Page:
Dániel A. Nagy
„Dear Hungarian liberal friends getting enthusiastic about John McCain's eloquent criticism of rule of law in Hungary and applauding his courage to call Hungary's prime minister a neofascist dictator,
I am not going to discuss the details of his statements. That I take issue with John McCain being the one uttering these words is NOT an ad hominem argument against their truthfulness. Their truthfulness is irrelevant; it may very well have been the case that on June 17, 1936 the sky over all of Spain was indeed clear. The problem with that radio broadcast was not that the statement was false but that the purpose of it was to start a civil war.
When John McCain gets vocal about the need to defend democratic values under assault in some far-away land, where the government has fallen out with the U.S. administration lead by his erstwhile opponent, it signals trouble. In particular, it is a signal that the overthrow of the government has bipartisan support in the United States and that the government of the United States of America is going to provide full-spectrum (diplomatic, political, economic and even military) support to the opposition. You know it just as well as I do. You seem to be very happy about it. You hate the currently reigning regime with red-hot passion and it makes it much easier to remove it from power.
That much is true. Let me assure you, that I am no supporter of the current Hungarian government. I will not lift a finger to save it; that is not the purpose of this essay. It is to save you (and myself) from hell. Not the one in which people burn after their death. The one in which they burn before it. There is a pattern to what happens in places where John McCain gets concerned about the rule of law. And it isn't pretty.
I know that you think that it cannot happen in Hungary, but the only reason for this is that you consciously or subsconsciously believe yourselves and other Hungarians to be superior to Libyans, Ukrainians and other recipients of democratic assistance. But that is a mistake. There is very little salient cultural difference between Ukrainians and Hungarians. The reason for hell breaking loose in Ukraine is not that Ukrainians are savages (they aren't any more savage than Hungarians) or that there are some deep cultural differences within Ukraine (there aren't any that you could as much as notice) or that Putin set Ukraine on fire (Molotov coctails started flying in December 2013 and January 2014 saw the first casualties that died from bullets). The reason for hell breaking loose in Ukraine is that no reliable means of determining who should be in power remained except open violence. If John McCain says that it is okay to overthrow an elected government and that it is lead by a neofascist dictator (which are by definition to be removed by any means available) and you agree with it, it means that the only remaining way to determine who will rule over Hungarians is a civil war.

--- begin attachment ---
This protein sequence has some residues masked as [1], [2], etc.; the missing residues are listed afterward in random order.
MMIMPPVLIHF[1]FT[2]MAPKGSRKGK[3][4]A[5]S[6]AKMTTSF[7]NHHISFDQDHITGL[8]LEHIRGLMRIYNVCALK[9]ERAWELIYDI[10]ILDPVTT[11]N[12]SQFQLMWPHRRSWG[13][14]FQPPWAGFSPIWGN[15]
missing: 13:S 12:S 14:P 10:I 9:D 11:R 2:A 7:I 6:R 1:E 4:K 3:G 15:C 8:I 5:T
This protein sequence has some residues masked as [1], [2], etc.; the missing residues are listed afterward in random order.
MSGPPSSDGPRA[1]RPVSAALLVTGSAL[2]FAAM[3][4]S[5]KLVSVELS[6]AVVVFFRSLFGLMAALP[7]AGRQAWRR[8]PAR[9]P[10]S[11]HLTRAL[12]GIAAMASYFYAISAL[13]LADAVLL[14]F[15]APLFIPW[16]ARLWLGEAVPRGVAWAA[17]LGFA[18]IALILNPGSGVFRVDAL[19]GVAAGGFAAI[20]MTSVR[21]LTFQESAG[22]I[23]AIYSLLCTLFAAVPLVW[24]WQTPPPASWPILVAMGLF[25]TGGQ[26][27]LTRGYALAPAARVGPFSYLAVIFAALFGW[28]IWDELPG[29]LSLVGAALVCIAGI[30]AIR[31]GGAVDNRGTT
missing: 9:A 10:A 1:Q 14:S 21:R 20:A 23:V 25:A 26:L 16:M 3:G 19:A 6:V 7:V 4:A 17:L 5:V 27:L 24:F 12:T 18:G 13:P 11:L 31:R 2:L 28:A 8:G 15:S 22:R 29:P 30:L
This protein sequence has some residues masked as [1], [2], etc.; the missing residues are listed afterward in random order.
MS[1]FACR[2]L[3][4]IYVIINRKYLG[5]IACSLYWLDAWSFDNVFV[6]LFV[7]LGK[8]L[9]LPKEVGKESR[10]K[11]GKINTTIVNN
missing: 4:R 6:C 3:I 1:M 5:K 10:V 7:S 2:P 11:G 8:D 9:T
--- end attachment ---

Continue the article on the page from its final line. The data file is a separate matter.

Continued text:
Believe me, I know far more about Ukraine than most of you. A year ago I believed that civil war was utterly impossible there. My head is still hurting with cognitive dissonance. But as long as only a tiny minority can imagine their lives without anyone ruling and the vast majority is willing to toss morals aside for their tribal leaders to rule over the other tribe, the objective fact that civil war is the only way to find out who should rule implies that civil war is inevitable.
And believe me, there is nothing civil about a civil war. War is hell.”